The impending transfer of former Iowa Hawkeyes quarterback Jake Rudock to Michigan is a telling indication of Jim Harbaugh’s immediate plans for the Wolverines. Rather than knock down the smoldering wreckage left behind from the failed Brady Hoke experiment, Harbaugh is trying to win now.
Fifth-year senior QB Jake Rudock, who started the past two seasons at Iowa, plans to transfer to Michigan. » http://t.co/ZLaMA3UbOE
— SportsCenter (@SportsCenter) April 1, 2015
Michigan is not a program that will wait for the slow build in a new coach’s vision — that became plainly evident when Rich Rodriguez was fired after just three seasons. But, by cutting ties with Rodriguez just as his vision for the program was starting to form, Hoke was left with a roster ill-suited to what he wanted to do.
Nowhere was that more evident than at quarterback. For all his talent, Denard Robinson was always the square peg former offensive coordinator Al Borges was trying to jam into a round hole. It worked enough for Michigan to win 11 games in 2011, including the Sugar Bowl, but it ultimately precluded the program from every really establishing its offensive identity.
By adding Jake Rudock, Jim Harbaugh is making both a quick fix, while also establishing his long-term vision for Michigan football.
How is that possible? Well, to the former, Harbaugh is inheriting one of the most veteran rosters in college football. Michigan returns 17 starters from last year’s team. The Wolverines have the veteran savvy to compete in the Big Ten — likely not at the level of rivals and defending national champions Ohio State or in-state counterpart Michigan State, but certainly with the conferences other tier of teams, like Penn State.
Yet, because quarterback play was so shaky under the previous regime, Michigan is not equipped to slot a returner such as Shane Morris into the starting role and succeed right away. With two seasons starting at Iowa, Jake Rudock is a better fit to operate alongside the Wolverines’ many experienced starters.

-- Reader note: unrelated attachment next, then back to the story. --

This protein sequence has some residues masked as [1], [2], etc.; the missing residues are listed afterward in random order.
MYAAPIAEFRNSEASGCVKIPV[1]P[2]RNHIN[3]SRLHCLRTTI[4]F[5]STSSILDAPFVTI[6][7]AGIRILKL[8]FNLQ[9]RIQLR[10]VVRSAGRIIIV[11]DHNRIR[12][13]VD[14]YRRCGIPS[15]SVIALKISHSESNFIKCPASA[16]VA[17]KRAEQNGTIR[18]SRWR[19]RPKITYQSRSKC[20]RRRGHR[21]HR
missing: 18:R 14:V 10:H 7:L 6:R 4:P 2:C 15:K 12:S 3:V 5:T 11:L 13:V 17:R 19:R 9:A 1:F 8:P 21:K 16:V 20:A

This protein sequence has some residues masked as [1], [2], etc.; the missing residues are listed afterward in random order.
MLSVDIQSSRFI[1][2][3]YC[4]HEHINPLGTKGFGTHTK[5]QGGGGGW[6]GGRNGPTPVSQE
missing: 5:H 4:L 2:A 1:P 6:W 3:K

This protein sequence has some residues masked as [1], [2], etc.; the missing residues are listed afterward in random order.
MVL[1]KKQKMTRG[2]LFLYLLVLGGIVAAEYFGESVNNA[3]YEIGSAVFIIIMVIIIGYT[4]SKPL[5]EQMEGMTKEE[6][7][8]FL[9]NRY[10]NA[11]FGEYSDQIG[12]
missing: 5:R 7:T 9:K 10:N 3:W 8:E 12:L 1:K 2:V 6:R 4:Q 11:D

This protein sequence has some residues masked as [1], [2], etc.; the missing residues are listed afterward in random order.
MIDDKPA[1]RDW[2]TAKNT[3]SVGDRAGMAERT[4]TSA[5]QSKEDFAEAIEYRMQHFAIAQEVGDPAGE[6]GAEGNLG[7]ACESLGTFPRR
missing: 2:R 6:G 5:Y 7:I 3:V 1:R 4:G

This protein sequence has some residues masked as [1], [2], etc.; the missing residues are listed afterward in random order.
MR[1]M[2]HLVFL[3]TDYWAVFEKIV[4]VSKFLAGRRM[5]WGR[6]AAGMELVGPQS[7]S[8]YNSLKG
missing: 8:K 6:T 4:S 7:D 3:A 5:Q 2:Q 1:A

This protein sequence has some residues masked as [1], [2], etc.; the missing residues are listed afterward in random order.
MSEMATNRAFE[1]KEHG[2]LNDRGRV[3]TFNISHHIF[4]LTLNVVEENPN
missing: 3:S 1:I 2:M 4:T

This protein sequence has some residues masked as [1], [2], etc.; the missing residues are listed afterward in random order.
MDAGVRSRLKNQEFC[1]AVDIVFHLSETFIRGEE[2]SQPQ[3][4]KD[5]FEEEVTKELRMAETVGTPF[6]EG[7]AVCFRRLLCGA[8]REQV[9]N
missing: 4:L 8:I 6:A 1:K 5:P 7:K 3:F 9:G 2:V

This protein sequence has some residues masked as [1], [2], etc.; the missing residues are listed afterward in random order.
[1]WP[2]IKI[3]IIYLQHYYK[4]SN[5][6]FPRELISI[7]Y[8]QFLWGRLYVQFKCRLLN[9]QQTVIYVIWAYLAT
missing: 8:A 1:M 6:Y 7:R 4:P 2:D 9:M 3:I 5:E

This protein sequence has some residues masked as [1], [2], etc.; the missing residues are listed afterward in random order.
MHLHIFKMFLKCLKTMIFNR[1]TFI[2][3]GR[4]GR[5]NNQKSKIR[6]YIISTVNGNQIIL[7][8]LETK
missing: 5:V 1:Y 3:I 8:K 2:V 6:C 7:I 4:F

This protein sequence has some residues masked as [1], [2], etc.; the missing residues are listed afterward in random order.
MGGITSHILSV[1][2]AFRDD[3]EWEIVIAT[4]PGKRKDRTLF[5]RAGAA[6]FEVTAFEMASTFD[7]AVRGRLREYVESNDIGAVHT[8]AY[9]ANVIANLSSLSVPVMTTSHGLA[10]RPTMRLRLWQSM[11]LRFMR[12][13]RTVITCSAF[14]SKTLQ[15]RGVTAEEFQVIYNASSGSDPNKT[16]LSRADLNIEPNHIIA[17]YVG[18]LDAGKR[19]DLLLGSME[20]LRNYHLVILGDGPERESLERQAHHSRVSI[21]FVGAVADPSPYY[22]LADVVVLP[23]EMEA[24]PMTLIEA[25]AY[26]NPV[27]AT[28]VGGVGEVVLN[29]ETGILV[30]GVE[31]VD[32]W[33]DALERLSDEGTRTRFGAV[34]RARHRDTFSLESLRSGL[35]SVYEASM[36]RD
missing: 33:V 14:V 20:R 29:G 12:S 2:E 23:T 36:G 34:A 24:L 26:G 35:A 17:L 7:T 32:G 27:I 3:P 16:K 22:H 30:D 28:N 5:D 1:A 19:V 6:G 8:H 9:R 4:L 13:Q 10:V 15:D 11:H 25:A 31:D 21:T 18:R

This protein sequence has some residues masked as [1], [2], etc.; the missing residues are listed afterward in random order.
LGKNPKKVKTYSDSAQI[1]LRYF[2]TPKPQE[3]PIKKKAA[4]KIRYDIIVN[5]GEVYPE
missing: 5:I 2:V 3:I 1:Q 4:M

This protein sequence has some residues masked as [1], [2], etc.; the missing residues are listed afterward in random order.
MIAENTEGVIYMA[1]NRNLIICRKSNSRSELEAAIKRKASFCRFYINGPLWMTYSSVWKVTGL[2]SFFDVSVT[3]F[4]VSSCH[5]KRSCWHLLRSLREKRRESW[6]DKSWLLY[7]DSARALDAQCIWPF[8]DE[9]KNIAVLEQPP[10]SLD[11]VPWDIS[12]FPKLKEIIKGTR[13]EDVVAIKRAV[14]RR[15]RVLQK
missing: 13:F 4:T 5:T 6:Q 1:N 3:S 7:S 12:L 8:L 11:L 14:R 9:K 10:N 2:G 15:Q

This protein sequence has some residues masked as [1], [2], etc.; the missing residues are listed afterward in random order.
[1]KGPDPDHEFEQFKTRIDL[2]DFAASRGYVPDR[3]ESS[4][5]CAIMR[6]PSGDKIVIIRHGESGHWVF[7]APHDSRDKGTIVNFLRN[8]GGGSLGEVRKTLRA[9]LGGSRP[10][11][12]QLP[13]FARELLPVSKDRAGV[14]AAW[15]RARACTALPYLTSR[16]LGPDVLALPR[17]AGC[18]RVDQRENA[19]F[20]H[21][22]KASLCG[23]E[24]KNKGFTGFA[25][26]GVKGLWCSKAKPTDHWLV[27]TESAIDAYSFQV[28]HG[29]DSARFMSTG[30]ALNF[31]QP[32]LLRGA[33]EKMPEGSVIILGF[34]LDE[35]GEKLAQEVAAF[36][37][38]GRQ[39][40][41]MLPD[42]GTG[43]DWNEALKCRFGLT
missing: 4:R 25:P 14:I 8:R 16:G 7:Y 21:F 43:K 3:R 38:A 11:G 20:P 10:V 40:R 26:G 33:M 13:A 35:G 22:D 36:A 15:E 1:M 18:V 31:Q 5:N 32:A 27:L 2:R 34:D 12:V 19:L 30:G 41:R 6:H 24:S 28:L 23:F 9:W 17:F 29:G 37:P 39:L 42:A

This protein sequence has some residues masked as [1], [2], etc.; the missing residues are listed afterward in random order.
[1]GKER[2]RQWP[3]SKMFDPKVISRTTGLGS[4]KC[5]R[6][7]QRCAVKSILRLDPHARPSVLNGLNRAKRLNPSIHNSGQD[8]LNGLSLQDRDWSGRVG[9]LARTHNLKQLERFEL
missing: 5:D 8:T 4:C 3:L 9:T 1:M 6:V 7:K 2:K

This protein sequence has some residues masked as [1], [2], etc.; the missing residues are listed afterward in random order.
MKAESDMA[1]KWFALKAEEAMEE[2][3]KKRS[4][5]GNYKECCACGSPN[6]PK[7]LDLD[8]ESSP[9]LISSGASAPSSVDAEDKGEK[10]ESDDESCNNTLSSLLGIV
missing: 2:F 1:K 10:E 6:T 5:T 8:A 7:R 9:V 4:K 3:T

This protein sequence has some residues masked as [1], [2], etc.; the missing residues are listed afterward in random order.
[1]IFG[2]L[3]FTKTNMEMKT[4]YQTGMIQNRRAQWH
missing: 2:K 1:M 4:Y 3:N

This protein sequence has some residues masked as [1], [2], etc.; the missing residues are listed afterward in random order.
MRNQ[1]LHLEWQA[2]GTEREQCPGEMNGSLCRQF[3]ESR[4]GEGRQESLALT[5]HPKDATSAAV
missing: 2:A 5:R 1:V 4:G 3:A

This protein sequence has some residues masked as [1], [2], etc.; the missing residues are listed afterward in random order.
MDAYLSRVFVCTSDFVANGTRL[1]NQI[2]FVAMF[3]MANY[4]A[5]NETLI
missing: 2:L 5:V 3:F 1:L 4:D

It helps that Harbaugh is not married to a very specific kind of quarterback. His best team at San Diego was built around dual-threat playmaker Josh Johnson, and he succeeded in San Francisco with Colin Kaepernick playing more of a freelance style.
Those two are polar opposites from the NFL GM dream Andrew Luck, who led Harbaugh’s Orange Bowl-winning Stanford team in 2010. That season was the culmination of Harbaugh’s quick turnaround of a program in even more dire straits than Michigan finds itself currently. Stanford’s success then is also a positive sign for Michigan as it pertains to both Jake Rudock, and the program’s future at quarterback.
Harbaugh could have hot-shotted Andrew Luck into the starting role as a true freshman in 2008, and perhaps made a bowl game. But playing Luck before he was ready could have hindered the quarterback’s long-term development. Harbaugh instead relied on a run-heavy approach that took the ball out of Tavita Pritchard’s hands, and put in Toby Gerhart’s and Anthony Kimble’s 330 times.
Michigan’s struggles to consistent rush in recent years are well-documented, so adopting a similar strategy in 2015, with the returning Morris functioning primarily as a hand-off man, is not feasible.
Make no mistake: Rudock will not come into Ann Arbor and light the world on fire with his passing. But he is an adequate stop-gap who gives Michigan just enough passing to be functional, while allowing offensive coordinator Tim Drevno and quarterbacks coach Jedd Fisch time to prepare a quarterback of the future.
Houston transfer John O’Korn is one candidate, but Jake Rudock ensures the Michigan has time to pinpoint who exactly is the best fit to run the Wolverines’ beyond 2015.